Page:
- Before working her way up the ranks at Levi Strauss & Co., Global Brand President Jen Sey was an accomplished gymnast.
- In 2008, she published a memoir that detailed abuses in the sport, and she was a producer on the Netflix documentary "Athlete A," which debuted this summer.
- She said her experiences in gymnastics have had a large impact on her leadership style: "One of my jobs, if not the main job, is to create the conditions where people feel that they can make meaningful contributions to this business and this brand, and to do that through encouragement, and not through demeaning people."
- Visit Business Insider's homepage for more stories.
Jen Sey has worked at Levi Strauss & Co. for more than 21 years, ascending from an entry-level marketing position to global brand president, a new role she was promoted to at the end of October.
In a recent interview with Business Insider, she outlined the denim brand's top priorities as it positions itself for success in a period when the retail industry is seeing increasing online shopping activity, largely thanks to the pandemic.
Read more: Levi's new brand president reveals her three-prong strategy to bring back sales after the pandemic created a reckoning for jeans
But before she climbed the corporate ladder, Sey was an accomplished gymnast, winning the US National Gymnastics Championship title in 1986, when she was 17.
In 2008, she published a memoir called "Chalked Up," in which she detailed abusive coaching practices and the toxic culture she experienced in the sport.
Sey also produced and was featured in the documentary "Athlete A," which debuted on Netflix this summer and describes the abuse suffered by gymnasts at the hands of former USA Gymnastics doctor Larry Nassar. Nassar pleaded guilty to multiple counts of criminal sexual conduct and was sentenced to up to 175 years in prison in 2018.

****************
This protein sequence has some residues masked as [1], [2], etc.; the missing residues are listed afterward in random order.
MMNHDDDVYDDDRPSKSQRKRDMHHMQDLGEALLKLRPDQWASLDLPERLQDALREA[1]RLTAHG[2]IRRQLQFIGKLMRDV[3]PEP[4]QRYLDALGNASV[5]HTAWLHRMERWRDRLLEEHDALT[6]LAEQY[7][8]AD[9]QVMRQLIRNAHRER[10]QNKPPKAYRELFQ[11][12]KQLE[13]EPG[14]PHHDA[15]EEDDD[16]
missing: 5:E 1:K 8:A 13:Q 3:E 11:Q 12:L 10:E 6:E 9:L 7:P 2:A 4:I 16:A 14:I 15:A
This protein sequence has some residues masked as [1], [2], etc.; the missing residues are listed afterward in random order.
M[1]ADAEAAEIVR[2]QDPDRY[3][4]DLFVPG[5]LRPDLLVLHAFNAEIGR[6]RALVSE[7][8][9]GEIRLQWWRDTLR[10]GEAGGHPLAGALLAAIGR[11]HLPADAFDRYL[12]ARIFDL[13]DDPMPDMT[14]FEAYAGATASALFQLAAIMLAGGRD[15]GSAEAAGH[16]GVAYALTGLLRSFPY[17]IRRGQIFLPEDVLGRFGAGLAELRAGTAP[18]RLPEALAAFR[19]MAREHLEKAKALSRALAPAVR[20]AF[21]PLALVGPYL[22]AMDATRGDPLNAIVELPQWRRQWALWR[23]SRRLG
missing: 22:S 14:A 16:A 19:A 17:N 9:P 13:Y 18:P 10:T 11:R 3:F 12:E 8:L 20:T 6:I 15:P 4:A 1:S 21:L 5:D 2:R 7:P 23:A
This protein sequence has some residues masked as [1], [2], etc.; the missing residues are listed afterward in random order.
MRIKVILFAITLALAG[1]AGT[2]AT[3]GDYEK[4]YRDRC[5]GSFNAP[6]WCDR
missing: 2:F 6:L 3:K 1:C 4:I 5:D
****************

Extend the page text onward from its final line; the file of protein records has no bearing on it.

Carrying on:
Sey said her experiences in the sport have had a large impact on her approach to leadership at Levi's.
"I don't think anyone's ever heard me yell," she said. "One of my jobs, if not the main job, is to create the conditions where people feel that they can make meaningful contributions to this business and this brand, and to do that through encouragement, and not through demeaning people."
"I don't think that's productive and it's not the person I want to be."
Sey said that while writing "Chalked Up," she worried that her supervisors at Levi's would see her speaking up about her past as a "distraction," and so she tried to stay quiet about it. Once she was making appearances on shows like "Good Morning America" to talk about the book, though, it was hard to keep it a secret.
"It was just an opportunity for me, then, to kind of set all the facades aside and just bring my whole self to work. And I think it's not uncommon for women, at least back then — this was 12 years ago — to keep some of their personal life away from work," she said.
She said she found having something so personal about her life come out in the open ended up having the opposite effect of what she had anticipated.
"The effect actually was that people saw me as a braver, more courageous, more creative, and stronger leader," she said. "It was then that I set all of that hesitation aside and just tried to be more my whole self at work, and I think that frees other people to do the same."
Source: Read Full Article